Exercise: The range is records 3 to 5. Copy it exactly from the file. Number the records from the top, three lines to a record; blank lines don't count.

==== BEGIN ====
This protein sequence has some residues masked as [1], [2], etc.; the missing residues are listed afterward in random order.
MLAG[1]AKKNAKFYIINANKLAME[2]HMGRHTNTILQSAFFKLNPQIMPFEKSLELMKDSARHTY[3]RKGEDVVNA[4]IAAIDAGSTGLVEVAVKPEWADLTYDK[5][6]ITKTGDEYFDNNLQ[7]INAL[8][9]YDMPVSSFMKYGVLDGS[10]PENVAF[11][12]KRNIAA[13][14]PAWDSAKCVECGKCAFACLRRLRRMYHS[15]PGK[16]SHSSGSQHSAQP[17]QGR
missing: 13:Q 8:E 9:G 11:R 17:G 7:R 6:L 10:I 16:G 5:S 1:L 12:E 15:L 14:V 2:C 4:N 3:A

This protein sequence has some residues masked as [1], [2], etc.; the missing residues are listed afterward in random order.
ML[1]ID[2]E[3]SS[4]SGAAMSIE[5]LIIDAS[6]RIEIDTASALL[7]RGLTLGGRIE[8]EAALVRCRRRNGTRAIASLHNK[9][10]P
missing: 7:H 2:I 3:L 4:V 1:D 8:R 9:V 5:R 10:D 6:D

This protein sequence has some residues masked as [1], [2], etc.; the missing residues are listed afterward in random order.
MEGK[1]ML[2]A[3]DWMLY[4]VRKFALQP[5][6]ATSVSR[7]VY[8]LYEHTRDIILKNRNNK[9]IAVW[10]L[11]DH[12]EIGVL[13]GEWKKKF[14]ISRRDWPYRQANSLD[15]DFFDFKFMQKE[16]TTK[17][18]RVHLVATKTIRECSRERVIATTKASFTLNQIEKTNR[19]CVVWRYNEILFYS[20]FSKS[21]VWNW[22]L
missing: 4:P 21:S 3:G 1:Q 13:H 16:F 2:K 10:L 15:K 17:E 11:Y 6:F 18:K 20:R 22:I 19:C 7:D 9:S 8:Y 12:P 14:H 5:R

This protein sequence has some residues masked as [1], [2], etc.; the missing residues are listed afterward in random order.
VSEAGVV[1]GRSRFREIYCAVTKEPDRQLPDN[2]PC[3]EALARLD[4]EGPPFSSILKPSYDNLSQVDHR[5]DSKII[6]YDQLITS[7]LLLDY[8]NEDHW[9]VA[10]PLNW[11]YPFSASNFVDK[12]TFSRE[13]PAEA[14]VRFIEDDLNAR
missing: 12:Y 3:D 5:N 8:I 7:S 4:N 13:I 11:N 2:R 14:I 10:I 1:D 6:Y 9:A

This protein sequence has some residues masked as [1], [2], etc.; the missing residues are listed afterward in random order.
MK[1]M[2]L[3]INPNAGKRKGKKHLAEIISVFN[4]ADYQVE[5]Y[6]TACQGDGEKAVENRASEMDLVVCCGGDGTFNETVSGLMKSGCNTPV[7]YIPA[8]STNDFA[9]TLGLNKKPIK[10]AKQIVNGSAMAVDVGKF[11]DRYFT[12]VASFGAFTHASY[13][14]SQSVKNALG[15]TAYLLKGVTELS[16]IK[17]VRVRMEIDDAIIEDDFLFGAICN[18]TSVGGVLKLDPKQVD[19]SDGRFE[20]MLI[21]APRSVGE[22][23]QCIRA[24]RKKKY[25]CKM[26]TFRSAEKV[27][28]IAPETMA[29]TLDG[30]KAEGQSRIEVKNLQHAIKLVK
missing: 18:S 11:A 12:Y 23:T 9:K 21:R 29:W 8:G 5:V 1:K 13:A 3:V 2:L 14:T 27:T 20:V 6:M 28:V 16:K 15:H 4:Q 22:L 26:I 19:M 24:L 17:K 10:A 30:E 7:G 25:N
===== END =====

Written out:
This protein sequence has some residues masked as [1], [2], etc.; the missing residues are listed afterward in random order.
MEGK[1]ML[2]A[3]DWMLY[4]VRKFALQP[5][6]ATSVSR[7]VY[8]LYEHTRDIILKNRNNK[9]IAVW[10]L[11]DH[12]EIGVL[13]GEWKKKF[14]ISRRDWPYRQANSLD[15]DFFDFKFMQKE[16]TTK[17][18]RVHLVATKTIRECSRERVIATTKASFTLNQIEKTNR[19]CVVWRYNEILFYS[20]FSKS[21]VWNW[22]L
missing: 4:P 21:S 3:G 1:Q 13:H 16:F 2:K 10:L 15:K 17:E 11:Y 6:F 18:K 20:R 22:I 19:C 7:D 9:S 8:Y 12:P 14:H 5:R

This protein sequence has some residues masked as [1], [2], etc.; the missing residues are listed afterward in random order.
VSEAGVV[1]GRSRFREIYCAVTKEPDRQLPDN[2]PC[3]EALARLD[4]EGPPFSSILKPSYDNLSQVDHR[5]DSKII[6]YDQLITS[7]LLLDY[8]NEDHW[9]VA[10]PLNW[11]YPFSASNFVDK[12]TFSRE[13]PAEA[14]VRFIEDDLNAR
missing: 12:Y 3:D 5:N 8:I 7:S 4:N 13:I 11:N 2:R 14:I 10:I 1:D 6:Y 9:A

This protein sequence has some residues masked as [1], [2], etc.; the missing residues are listed afterward in random order.
MK[1]M[2]L[3]INPNAGKRKGKKHLAEIISVFN[4]ADYQVE[5]Y[6]TACQGDGEKAVENRASEMDLVVCCGGDGTFNETVSGLMKSGCNTPV[7]YIPA[8]STNDFA[9]TLGLNKKPIK[10]AKQIVNGSAMAVDVGKF[11]DRYFT[12]VASFGAFTHASY[13][14]SQSVKNALG[15]TAYLLKGVTELS[16]IK[17]VRVRMEIDDAIIEDDFLFGAICN[18]TSVGGVLKLDPKQVD[19]SDGRFE[20]MLI[21]APRSVGE[22][23]QCIRA[24]RKKKY[25]CKM[26]TFRSAEKV[27][28]IAPETMA[29]TLDG[30]KAEGQSRIEVKNLQHAIKLVK
missing: 18:S 11:A 12:Y 23:T 9:K 21:R 29:W 8:G 5:V 1:K 13:A 3:V 2:L 14:T 27:T 20:V 6:M 28:V 16:K 15:H 4:Q 22:L 26:I 19:M 24:L 17:K 10:A 30:E 7:G 25:N